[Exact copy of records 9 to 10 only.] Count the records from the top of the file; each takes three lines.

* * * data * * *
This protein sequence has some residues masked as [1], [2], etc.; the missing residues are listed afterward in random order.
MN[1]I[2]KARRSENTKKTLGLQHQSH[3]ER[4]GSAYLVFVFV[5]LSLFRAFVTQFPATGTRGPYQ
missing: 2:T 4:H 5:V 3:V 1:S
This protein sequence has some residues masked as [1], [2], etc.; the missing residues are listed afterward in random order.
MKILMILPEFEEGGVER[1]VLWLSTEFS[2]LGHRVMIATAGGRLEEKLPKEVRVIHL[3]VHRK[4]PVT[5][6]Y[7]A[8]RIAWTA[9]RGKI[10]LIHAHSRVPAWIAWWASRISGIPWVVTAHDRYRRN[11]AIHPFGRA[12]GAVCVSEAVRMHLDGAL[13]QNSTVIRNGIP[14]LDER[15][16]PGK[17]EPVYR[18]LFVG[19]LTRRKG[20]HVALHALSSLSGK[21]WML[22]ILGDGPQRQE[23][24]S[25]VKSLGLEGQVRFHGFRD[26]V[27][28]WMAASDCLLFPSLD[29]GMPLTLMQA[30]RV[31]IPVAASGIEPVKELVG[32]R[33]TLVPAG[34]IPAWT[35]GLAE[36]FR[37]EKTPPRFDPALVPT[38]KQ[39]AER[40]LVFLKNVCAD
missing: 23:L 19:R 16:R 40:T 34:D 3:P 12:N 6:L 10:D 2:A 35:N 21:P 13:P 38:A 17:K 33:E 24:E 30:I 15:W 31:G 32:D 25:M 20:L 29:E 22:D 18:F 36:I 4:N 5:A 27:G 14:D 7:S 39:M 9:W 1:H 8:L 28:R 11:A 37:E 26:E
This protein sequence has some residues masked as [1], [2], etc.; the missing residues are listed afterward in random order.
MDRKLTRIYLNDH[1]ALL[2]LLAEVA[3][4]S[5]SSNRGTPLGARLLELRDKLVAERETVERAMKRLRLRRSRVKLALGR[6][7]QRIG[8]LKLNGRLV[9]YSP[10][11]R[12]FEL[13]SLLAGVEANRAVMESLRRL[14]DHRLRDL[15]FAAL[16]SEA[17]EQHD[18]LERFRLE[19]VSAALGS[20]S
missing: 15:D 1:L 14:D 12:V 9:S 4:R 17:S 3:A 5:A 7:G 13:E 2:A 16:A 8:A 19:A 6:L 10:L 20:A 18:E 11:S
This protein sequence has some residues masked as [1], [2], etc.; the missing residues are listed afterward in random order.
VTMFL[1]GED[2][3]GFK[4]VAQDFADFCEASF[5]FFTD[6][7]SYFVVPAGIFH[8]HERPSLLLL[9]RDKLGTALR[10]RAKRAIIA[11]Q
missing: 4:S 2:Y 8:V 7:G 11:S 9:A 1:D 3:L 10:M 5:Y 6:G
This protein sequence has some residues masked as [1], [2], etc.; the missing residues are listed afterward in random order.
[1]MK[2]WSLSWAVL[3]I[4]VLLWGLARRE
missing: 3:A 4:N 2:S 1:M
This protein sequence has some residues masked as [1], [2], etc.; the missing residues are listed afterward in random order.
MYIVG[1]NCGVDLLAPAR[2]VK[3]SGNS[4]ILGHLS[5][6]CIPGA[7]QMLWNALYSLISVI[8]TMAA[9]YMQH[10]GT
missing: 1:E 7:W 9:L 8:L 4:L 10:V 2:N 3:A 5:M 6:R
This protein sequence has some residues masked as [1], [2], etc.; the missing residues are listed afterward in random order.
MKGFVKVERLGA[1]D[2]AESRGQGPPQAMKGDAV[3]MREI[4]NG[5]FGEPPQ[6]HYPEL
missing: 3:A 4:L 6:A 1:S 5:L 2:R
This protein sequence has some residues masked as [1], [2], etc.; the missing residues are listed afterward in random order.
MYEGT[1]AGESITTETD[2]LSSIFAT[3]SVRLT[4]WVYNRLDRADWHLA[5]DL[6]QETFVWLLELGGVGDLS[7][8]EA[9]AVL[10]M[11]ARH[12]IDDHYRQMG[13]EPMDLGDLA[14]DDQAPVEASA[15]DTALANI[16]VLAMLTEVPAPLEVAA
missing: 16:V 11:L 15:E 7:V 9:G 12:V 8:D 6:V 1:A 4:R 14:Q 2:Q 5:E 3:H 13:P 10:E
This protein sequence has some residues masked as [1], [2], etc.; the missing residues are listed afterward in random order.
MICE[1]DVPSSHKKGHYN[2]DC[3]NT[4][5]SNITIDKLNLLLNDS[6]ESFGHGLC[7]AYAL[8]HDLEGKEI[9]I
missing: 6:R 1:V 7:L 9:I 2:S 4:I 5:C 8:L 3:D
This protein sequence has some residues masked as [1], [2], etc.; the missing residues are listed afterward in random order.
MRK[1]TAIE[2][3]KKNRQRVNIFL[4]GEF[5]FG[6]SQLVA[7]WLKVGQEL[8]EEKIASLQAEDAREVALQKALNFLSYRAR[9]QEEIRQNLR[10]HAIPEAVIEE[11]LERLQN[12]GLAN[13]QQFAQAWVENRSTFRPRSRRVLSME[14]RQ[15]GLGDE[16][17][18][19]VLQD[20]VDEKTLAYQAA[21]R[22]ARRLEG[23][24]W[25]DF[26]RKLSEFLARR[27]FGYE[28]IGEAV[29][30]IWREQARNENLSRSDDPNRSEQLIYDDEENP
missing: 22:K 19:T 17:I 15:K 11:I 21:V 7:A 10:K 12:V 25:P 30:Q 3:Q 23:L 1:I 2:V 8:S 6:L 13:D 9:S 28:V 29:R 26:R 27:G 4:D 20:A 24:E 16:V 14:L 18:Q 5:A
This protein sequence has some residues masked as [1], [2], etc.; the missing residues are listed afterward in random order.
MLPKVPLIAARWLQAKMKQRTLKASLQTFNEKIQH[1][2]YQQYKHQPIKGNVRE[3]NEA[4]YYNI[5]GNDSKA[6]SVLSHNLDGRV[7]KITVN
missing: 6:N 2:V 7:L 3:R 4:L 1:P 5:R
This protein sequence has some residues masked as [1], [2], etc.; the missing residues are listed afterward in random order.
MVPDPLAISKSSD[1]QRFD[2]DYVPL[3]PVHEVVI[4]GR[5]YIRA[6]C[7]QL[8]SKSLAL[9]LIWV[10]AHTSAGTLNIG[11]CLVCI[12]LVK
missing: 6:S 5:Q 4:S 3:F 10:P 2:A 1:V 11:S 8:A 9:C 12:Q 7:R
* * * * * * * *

This protein sequence has some residues masked as [1], [2], etc.; the missing residues are listed afterward in random order.
MICE[1]DVPSSHKKGHYN[2]DC[3]NT[4][5]SNITIDKLNLLLNDS[6]ESFGHGLC[7]AYAL[8]HDLEGKEI[9]I
missing: 6:R 1:V 7:L 9:I 2:S 4:I 5:C 8:L 3:D
This protein sequence has some residues masked as [1], [2], etc.; the missing residues are listed afterward in random order.
MRK[1]TAIE[2][3]KKNRQRVNIFL[4]GEF[5]FG[6]SQLVA[7]WLKVGQEL[8]EEKIASLQAEDAREVALQKALNFLSYRAR[9]QEEIRQNLR[10]HAIPEAVIEE[11]LERLQN[12]GLAN[13]QQFAQAWVENRSTFRPRSRRVLSME[14]RQ[15]GLGDE[16][17][18][19]VLQD[20]VDEKTLAYQAA[21]R[22]ARRLEG[23][24]W[25]DF[26]RKLSEFLARR[27]FGYE[28]IGEAV[29][30]IWREQARNENLSRSDDPNRSEQLIYDDEENP
missing: 22:K 19:T 17:I 15:K 11:I 21:V 7:A 10:K 12:V 25:P 30:Q 3:Q 23:L 1:I 2:V 8:S 6:L 13:D 9:S 28:V 29:R 26:R 27:G 4:D 20:A 24:E 16:V 14:L 18:Q 5:A